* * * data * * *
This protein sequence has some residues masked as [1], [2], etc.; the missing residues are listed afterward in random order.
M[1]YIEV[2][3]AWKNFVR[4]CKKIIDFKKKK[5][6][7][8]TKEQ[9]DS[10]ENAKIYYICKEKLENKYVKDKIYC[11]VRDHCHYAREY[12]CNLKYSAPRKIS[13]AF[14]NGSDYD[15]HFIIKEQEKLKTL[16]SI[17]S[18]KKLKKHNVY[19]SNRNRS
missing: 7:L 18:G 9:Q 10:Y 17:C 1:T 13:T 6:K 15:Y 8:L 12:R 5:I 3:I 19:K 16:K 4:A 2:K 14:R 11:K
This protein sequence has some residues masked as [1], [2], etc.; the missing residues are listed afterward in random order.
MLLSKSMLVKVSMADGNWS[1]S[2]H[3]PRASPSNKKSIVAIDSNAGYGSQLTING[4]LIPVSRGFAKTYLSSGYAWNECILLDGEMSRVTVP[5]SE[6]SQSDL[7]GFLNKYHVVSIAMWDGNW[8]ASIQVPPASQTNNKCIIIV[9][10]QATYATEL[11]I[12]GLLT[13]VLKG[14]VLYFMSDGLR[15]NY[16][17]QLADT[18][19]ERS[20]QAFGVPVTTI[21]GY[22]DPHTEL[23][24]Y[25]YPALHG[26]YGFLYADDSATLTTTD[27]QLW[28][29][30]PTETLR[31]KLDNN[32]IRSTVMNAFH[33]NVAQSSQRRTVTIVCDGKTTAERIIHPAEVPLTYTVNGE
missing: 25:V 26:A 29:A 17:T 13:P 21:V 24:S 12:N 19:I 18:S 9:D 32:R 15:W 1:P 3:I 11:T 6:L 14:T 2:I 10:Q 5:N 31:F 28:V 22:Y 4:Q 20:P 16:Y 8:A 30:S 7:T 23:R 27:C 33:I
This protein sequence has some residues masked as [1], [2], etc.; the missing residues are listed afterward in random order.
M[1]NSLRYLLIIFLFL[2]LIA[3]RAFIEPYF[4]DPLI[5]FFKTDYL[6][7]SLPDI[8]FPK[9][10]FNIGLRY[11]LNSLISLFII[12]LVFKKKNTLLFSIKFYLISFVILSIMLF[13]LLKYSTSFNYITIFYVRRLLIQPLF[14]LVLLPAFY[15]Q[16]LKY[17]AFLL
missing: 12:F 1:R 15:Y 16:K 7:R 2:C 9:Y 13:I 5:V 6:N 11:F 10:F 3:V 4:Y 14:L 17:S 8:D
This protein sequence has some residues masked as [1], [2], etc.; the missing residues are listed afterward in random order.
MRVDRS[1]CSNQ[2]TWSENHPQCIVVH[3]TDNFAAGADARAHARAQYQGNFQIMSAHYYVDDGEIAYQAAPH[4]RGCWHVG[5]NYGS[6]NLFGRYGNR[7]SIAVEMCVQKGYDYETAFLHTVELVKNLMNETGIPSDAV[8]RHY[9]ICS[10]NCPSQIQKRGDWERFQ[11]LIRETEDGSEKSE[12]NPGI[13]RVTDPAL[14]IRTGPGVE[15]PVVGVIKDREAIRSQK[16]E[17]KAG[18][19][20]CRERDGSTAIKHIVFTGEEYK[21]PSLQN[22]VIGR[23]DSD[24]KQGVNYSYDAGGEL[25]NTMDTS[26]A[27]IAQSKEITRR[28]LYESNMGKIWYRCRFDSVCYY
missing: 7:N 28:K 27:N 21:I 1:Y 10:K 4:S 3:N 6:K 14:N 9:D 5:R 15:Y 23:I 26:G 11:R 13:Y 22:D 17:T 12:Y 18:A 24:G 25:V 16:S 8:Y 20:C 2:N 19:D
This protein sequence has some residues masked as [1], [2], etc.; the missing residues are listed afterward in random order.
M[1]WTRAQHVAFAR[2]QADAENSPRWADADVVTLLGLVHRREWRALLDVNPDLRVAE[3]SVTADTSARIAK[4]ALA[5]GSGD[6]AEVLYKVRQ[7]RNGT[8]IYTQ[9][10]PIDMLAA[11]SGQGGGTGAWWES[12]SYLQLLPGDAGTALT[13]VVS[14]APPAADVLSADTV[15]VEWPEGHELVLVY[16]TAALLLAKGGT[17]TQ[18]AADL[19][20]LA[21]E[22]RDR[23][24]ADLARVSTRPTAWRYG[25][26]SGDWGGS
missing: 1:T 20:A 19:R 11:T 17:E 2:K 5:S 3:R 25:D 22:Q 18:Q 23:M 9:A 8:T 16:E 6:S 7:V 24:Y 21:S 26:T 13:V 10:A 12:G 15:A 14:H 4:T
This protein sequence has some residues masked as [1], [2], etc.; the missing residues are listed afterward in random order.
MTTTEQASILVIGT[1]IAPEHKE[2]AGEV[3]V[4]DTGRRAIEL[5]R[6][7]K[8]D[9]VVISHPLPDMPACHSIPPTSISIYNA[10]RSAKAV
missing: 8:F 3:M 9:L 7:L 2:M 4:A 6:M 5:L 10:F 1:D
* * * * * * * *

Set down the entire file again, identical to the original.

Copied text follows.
This protein sequence has some residues masked as [1], [2], etc.; the missing residues are listed afterward in random order.
M[1]YIEV[2][3]AWKNFVR[4]CKKIIDFKKKK[5][6][7][8]TKEQ[9]DS[10]ENAKIYYICKEKLENKYVKDKIYC[11]VRDHCHYAREY[12]CNLKYSAPRKIS[13]AF[14]NGSDYD[15]HFIIKEQEKLKTL[16]SI[17]S[18]KKLKKHNVY[19]SNRNRS
missing: 7:L 18:G 9:Q 10:Y 17:C 1:T 13:T 6:K 15:Y 8:L 12:R 5:I 3:I 19:K 16:K 4:A 2:K 14:R 11:K
This protein sequence has some residues masked as [1], [2], etc.; the missing residues are listed afterward in random order.
MLLSKSMLVKVSMADGNWS[1]S[2]H[3]PRASPSNKKSIVAIDSNAGYGSQLTING[4]LIPVSRGFAKTYLSSGYAWNECILLDGEMSRVTVP[5]SE[6]SQSDL[7]GFLNKYHVVSIAMWDGNW[8]ASIQVPPASQTNNKCIIIV[9][10]QATYATEL[11]I[12]GLLT[13]VLKG[14]VLYFMSDGLR[15]NY[16][17]QLADT[18][19]ERS[20]QAFGVPVTTI[21]GY[22]DPHTEL[23][24]Y[25]YPALHG[26]YGFLYADDSATLTTTD[27]QLW[28][29][30]PTETLR[31]KLDNN[32]IRSTVMNAFH[33]NVAQSSQRRTVTIVCDGKTTAERIIHPAEVPLTYTVNGE
missing: 25:V 26:A 29:A 17:T 13:P 21:V 24:S 12:N 19:I 18:S 9:D 32:R 15:W 1:P 3:I 11:T 6:L 14:T 2:I 10:Q 5:N 31:F 28:V 22:Y 4:Q 20:P 16:Y 8:A 30:S 7:T 23:R 27:C 33:I
This protein sequence has some residues masked as [1], [2], etc.; the missing residues are listed afterward in random order.
M[1]NSLRYLLIIFLFL[2]LIA[3]RAFIEPYF[4]DPLI[5]FFKTDYL[6][7]SLPDI[8]FPK[9][10]FNIGLRY[11]LNSLISLFII[12]LVFKKKNTLLFSIKFYLISFVILSIMLF[13]LLKYSTSFNYITIFYVRRLLIQPLF[14]LVLLPAFY[15]Q[16]LKY[17]AFLL
missing: 12:F 1:R 15:Y 16:K 7:R 2:C 9:Y 13:I 5:V 6:N 11:F 10:F 3:V 4:Y 14:L 17:S 8:D
This protein sequence has some residues masked as [1], [2], etc.; the missing residues are listed afterward in random order.
MRVDRS[1]CSNQ[2]TWSENHPQCIVVH[3]TDNFAAGADARAHARAQYQGNFQIMSAHYYVDDGEIAYQAAPH[4]RGCWHVG[5]NYGS[6]NLFGRYGNR[7]SIAVEMCVQKGYDYETAFLHTVELVKNLMNETGIPSDAV[8]RHY[9]ICS[10]NCPSQIQKRGDWERFQ[11]LIRETEDGSEKSE[12]NPGI[13]RVTDPAL[14]IRTGPGVE[15]PVVGVIKDREAIRSQK[16]E[17]KAG[18][19][20]CRERDGSTAIKHIVFTGEEYK[21]PSLQN[22]VIGR[23]DSD[24]KQGVNYSYDAGGEL[25]NTMDTS[26]A[27]IAQSKEITRR[28]LYESNMGKIWYRCRFDSVCYY
missing: 7:N 28:K 27:N 21:I 1:Y 10:K 4:S 3:N 6:K 14:N 9:D 5:R 15:Y 23:I 26:G 11:R 13:Y 22:D 17:T 12:Y 18:A 24:G 25:V 16:S 8:Y 20:C 2:N 19:D
This protein sequence has some residues masked as [1], [2], etc.; the missing residues are listed afterward in random order.
M[1]WTRAQHVAFAR[2]QADAENSPRWADADVVTLLGLVHRREWRALLDVNPDLRVAE[3]SVTADTSARIAK[4]ALA[5]GSGD[6]AEVLYKVRQ[7]RNGT[8]IYTQ[9][10]PIDMLAA[11]SGQGGGTGAWWES[12]SYLQLLPGDAGTALT[13]VVS[14]APPAADVLSADTV[15]VEWPEGHELVLVY[16]TAALLLAKGGT[17]TQ[18]AADL[19][20]LA[21]E[22]RDR[23][24]ADLARVSTRPTAWRYG[25][26]SGDWGGS
missing: 1:T 20:A 19:R 11:T 17:E 2:K 5:S 3:R 25:D 22:Q 18:Q 23:M 9:A 8:T 16:E 6:S 7:V 24:Y 21:S 26:T 13:V 10:A 12:G 15:A 14:H 4:T
This protein sequence has some residues masked as [1], [2], etc.; the missing residues are listed afterward in random order.
MTTTEQASILVIGT[1]IAPEHKE[2]AGEV[3]V[4]DTGRRAIEL[5]R[6][7]K[8]D[9]VVISHPLPDMPACHSIPPTSISIYNA[10]RSAKAV
missing: 8:F 3:M 9:L 7:L 2:M 4:A 6:M 5:L 10:F 1:D